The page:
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RE: [PBML] How to check if the user input is number?

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  • Stern, Leon
    You are right! I forgot all about the is... functions. ... From: Charles K. Clarkson [mailto:cclarkson@htcomp.net] Sent: Wednesday, April 02, 2003 15:52 To:
    Message 1 of 11 , Apr 2, 2003
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      You are right! I forgot all about the is... functions.

      -----Original Message-----
      From: Charles K. Clarkson [mailto:cclarkson@...]
      Sent: Wednesday, April 02, 2003 15:52
      To: perl-beginner@yahoogroups.com
      Subject: RE: [PBML] How to check if the user input is number?



      use POSIX 'isdigit';

      foreach my $value ( 999, 'a3a', '3aa', '3 3' ) {
      print isdigit( $value )
      ? "$value is a number\n"
      : "$value is not a number\n";
      }


      HTH,

      Charles K. Clarkson
      --
      Head Bottle Washer,
      Clarkson Energy Homes, Inc.
      Mobile Home Specialists
      254 968-8328



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      [Non-text portions of this message have been removed]
    • Charles K. Clarkson
      ... What you need is a loop that will continue to query the user after incorrect input. This loop runs forever. It is dangerous but can be escaped on most
      Message 2 of 11 , Apr 2, 2003
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        Jaco <jaco2001uk@...> asked:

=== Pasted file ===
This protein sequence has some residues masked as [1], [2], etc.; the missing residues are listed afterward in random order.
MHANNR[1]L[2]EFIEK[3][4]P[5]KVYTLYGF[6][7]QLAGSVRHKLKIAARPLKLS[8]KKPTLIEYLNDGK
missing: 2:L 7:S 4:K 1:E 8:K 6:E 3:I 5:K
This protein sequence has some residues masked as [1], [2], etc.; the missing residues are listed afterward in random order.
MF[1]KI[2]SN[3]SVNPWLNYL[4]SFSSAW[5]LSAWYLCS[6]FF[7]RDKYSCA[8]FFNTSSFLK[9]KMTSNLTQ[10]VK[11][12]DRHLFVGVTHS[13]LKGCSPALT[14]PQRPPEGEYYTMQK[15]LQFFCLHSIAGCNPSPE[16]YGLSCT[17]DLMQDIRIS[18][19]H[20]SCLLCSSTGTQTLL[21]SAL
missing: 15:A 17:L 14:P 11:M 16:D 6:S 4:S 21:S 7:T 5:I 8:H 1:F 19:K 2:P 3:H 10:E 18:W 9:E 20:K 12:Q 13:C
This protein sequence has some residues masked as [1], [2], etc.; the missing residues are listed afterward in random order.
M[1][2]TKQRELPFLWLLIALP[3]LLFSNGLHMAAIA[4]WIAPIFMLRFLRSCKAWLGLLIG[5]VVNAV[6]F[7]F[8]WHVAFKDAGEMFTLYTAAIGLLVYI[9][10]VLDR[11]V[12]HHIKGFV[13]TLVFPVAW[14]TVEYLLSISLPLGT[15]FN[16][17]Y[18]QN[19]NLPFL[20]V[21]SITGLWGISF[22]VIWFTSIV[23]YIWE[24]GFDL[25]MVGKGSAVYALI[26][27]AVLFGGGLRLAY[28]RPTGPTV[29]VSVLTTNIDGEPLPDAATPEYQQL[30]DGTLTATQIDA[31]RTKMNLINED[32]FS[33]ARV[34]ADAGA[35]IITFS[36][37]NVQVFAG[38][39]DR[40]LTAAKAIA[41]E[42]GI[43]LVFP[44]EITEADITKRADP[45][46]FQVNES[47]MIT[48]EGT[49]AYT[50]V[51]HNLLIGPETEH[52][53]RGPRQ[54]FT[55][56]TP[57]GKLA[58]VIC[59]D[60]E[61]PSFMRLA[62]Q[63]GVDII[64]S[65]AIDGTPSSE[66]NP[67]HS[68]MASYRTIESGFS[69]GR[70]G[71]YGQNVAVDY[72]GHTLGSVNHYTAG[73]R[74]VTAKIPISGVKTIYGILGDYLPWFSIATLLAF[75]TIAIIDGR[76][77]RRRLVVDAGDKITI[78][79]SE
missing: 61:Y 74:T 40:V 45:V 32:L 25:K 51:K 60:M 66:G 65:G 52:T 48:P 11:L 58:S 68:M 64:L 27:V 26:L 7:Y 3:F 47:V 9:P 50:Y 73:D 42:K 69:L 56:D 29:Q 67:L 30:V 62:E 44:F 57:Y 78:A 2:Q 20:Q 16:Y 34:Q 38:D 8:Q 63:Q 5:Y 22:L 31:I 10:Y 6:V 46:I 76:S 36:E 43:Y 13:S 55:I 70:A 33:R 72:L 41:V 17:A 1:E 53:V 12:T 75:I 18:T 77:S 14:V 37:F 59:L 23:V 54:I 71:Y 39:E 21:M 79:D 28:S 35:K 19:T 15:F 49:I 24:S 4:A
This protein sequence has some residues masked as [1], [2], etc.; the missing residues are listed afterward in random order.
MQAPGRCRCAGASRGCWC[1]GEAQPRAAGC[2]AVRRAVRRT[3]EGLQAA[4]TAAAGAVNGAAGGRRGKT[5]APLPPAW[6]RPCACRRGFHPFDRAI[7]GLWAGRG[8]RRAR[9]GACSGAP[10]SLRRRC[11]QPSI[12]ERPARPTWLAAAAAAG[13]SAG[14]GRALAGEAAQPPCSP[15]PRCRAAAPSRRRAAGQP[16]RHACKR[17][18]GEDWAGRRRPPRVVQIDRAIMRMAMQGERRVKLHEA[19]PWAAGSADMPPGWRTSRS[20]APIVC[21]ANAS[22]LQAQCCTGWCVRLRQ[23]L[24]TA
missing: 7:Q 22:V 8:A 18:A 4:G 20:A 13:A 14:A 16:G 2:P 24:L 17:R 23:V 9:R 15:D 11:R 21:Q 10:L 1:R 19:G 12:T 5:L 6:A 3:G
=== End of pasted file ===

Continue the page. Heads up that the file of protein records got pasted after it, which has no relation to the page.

: The question is how could the regexp check to see if the
        : value belonged to all possible values that $i takes ???


        What you need is a loop that will continue to query
        the user after incorrect input. This loop runs forever.
        It is dangerous but can be escaped on most systems.

        my $max_table = 25;
        my $input;
        while (1) {
        print "Which table (1 - $max_table)?";
        chomp( $input = <STDIN> );
        }

        To break out we use the "last" function:

        use POSIX 'isdigit';

        my $max_table = 25;

        my $input;
        while (1) {
        print "Which table (1 - $max_table)?";
        chomp( $input = <STDIN> );

        last if isdigit( $input )
        && $input > 0
        && $input <= $max_table;
        }

        print "\n\nTable selected: $input times table\n";


        HTH,

        Charles K. Clarkson
        --
        Head Bottle Washer,
        Clarkson Energy Homes, Inc.
        Mobile Home Specialists
        254 968-8328

        P.S.



        A more generic approach would allow for a range
        of answers and a user query. Using a subroutine we
        could provide a return value. Of course, this is
        probably overkill, but:

        sub query_user {
        my $range = shift;
        my $query = shift;

        # create a hash of valid responses
        my %valid;
        @valid{ @$range } = (1) x @$range;

        while (1) {
        print $query;
        chomp( my $response = <STDIN> );
        return $response if $valid{ lc $response };
        print "\nPlease try again.\n";
        }
        }

        The advantage is the flexibility.

        my $times_table =
        query_user(
        [ 1 .. 25 ],
        'Which table (1 - $max_table)?'
        );

        my $another table =
        query_user(
        [ 'yes', 'y', 'no', 'n' ],
        'Another table?'
        );

        The disadvantage is only a finite number of
        values are possible. You can't ask for any number
        between 1 and 2, for example.
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